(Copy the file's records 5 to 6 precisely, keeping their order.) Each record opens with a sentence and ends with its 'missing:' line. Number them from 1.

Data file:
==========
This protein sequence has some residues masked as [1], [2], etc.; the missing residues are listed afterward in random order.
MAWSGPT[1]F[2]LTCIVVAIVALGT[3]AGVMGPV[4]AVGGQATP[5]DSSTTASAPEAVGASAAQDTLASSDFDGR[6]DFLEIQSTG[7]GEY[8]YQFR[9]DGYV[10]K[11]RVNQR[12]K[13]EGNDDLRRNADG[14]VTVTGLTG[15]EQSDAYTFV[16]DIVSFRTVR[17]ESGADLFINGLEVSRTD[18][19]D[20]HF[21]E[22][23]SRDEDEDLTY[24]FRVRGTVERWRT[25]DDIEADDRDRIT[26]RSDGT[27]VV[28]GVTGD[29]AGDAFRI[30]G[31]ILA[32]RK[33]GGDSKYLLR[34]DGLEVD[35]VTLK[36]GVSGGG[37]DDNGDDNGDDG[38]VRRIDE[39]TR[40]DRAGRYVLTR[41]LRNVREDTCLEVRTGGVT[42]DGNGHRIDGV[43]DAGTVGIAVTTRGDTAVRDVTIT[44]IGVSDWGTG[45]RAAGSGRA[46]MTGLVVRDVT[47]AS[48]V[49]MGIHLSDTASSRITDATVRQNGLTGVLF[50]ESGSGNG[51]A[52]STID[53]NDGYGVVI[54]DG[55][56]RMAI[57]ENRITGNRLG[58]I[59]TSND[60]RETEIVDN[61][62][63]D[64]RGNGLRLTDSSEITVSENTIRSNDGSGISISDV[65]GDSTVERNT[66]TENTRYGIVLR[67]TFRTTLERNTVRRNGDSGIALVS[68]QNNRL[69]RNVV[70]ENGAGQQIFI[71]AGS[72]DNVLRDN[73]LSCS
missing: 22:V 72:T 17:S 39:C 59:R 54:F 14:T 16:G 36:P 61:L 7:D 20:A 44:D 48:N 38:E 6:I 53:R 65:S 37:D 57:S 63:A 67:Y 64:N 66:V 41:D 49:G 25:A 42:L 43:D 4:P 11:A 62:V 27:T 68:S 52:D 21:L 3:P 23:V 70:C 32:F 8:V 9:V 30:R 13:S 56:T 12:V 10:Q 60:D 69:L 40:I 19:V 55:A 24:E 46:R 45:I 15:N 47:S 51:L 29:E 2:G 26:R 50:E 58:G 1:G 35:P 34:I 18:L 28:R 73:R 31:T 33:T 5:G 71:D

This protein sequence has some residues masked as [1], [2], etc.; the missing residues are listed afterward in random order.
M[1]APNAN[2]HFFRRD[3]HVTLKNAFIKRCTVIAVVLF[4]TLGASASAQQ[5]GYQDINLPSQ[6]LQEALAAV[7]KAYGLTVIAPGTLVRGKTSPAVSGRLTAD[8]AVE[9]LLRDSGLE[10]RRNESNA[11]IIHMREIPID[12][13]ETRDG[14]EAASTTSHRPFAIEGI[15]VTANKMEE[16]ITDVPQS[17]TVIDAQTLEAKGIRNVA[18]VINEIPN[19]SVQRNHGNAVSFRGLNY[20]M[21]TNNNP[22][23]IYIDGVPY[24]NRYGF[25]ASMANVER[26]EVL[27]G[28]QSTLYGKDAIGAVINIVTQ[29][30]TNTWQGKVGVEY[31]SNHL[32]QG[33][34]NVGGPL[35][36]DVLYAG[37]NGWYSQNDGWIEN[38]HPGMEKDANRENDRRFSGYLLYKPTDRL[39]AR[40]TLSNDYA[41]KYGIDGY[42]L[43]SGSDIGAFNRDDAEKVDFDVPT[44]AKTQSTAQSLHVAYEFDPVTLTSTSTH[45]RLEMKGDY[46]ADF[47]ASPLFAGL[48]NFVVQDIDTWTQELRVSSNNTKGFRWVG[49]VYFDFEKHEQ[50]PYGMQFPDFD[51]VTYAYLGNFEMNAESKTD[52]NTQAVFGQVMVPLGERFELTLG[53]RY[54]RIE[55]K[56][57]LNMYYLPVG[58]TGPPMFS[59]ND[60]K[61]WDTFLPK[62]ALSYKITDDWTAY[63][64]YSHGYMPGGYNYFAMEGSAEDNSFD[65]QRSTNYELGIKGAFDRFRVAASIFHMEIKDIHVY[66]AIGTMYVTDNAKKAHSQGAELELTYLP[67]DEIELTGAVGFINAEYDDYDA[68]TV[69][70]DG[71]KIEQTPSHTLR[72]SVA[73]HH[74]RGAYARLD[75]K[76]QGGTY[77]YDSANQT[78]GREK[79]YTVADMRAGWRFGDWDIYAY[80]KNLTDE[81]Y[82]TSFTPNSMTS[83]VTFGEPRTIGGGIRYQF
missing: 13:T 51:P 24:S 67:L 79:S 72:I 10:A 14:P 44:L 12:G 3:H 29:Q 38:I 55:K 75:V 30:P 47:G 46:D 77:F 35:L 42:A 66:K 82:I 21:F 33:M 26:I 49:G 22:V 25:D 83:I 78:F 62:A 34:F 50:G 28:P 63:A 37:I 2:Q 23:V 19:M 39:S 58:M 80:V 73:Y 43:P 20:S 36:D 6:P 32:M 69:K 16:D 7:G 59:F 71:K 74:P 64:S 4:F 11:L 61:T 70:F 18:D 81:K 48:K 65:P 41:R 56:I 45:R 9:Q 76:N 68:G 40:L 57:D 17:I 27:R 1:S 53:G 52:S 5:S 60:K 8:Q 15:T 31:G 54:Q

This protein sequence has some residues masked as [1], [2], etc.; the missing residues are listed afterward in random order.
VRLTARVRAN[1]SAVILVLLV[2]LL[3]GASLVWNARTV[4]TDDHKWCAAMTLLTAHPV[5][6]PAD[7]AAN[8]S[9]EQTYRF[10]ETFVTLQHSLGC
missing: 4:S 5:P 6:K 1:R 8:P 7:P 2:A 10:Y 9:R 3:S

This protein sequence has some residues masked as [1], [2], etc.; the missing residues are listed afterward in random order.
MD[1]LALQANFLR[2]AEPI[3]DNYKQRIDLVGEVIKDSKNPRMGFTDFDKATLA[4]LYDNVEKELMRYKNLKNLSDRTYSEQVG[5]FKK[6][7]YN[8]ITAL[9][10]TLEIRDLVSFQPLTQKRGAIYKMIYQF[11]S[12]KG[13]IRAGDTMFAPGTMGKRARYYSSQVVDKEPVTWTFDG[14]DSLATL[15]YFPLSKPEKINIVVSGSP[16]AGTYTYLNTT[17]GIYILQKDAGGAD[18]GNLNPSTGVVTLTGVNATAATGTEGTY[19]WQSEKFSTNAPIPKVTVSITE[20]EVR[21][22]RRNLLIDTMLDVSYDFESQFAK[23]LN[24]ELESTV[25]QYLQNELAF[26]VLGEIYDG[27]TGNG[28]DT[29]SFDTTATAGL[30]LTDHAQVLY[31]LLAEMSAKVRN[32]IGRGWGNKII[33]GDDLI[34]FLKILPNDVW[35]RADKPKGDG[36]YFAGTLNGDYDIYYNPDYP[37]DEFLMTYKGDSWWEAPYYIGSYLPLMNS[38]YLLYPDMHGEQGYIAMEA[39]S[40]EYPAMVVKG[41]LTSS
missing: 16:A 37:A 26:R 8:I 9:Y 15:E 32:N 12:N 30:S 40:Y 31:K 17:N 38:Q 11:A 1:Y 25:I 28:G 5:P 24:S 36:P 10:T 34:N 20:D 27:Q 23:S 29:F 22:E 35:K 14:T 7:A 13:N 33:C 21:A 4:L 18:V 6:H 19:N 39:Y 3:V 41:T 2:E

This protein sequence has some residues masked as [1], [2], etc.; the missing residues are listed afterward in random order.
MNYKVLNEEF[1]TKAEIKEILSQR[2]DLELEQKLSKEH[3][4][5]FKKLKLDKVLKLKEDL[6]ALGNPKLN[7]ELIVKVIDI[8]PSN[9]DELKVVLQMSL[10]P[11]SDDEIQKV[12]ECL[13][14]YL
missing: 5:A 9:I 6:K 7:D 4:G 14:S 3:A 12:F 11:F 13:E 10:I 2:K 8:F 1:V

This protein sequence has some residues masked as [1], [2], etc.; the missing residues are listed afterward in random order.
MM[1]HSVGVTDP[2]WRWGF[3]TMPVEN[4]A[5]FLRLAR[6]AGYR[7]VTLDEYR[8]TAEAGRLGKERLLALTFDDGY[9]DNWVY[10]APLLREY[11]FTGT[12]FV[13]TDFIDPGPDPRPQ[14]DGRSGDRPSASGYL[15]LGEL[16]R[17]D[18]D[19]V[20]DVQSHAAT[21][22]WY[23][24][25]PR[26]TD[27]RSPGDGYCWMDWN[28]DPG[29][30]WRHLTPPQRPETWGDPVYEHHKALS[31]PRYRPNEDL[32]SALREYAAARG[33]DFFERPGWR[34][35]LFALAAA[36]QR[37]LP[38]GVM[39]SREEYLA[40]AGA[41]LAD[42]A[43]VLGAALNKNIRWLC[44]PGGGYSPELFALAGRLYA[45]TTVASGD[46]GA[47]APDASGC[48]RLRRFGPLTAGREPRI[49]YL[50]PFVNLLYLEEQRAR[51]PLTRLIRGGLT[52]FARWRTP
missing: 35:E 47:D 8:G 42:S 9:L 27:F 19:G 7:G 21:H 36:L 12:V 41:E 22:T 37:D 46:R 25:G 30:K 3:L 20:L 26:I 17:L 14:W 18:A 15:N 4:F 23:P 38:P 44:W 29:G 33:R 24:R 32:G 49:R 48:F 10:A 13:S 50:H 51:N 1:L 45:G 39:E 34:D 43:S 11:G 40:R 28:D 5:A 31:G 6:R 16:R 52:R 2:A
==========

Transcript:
This protein sequence has some residues masked as [1], [2], etc.; the missing residues are listed afterward in random order.
MNYKVLNEEF[1]TKAEIKEILSQR[2]DLELEQKLSKEH[3][4][5]FKKLKLDKVLKLKEDL[6]ALGNPKLN[7]ELIVKVIDI[8]PSN[9]DELKVVLQMSL[10]P[11]SDDEIQKV[12]ECL[13][14]YL
missing: 5:A 9:I 6:K 7:D 4:G 14:S 3:A 12:F 11:F 13:E 10:I 2:K 8:F 1:V

This protein sequence has some residues masked as [1], [2], etc.; the missing residues are listed afterward in random order.
MM[1]HSVGVTDP[2]WRWGF[3]TMPVEN[4]A[5]FLRLAR[6]AGYR[7]VTLDEYR[8]TAEAGRLGKERLLALTFDDGY[9]DNWVY[10]APLLREY[11]FTGT[12]FV[13]TDFIDPGPDPRPQ[14]DGRSGDRPSASGYL[15]LGEL[16]R[17]D[18]D[19]V[20]DVQSHAAT[21][22]WY[23][24][25]PR[26]TD[27]RSPGDGYCWMDWN[28]DPG[29][30]WRHLTPPQRPETWGDPVYEHHKALS[31]PRYRPNEDL[32]SALREYAAARG[33]DFFERPGWR[34][35]LFALAAA[36]QR[37]LP[38]GVM[39]SREEYLA[40]AGA[41]LAD[42]A[43]VLGAALNKNIRWLC[44]PGGGYSPELFALAGRLYA[45]TTVASGD[46]GA[47]APDASGC[48]RLRRFGPLTAGREPRI[49]YL[50]PFVNLLYLEEQRAR[51]PLTRLIRGGLT[52]FARWRTP
missing: 35:E 47:D 8:G 42:S 9:L 27:F 19:G 7:G 21:H 36:L 12:V 41:E 22:T 37:D 46:R 25:G 30:K 3:L 20:L 26:I 17:L 14:W 18:A 15:N 4:F 23:P 38:P 44:W 29:G 33:R 24:R 32:G 49:R 48:F 10:A 13:S 50:H 51:N 1:L 45:G 39:E 34:D 43:S 11:G 40:R 28:D 5:A 31:G 6:R 16:R 52:R 2:A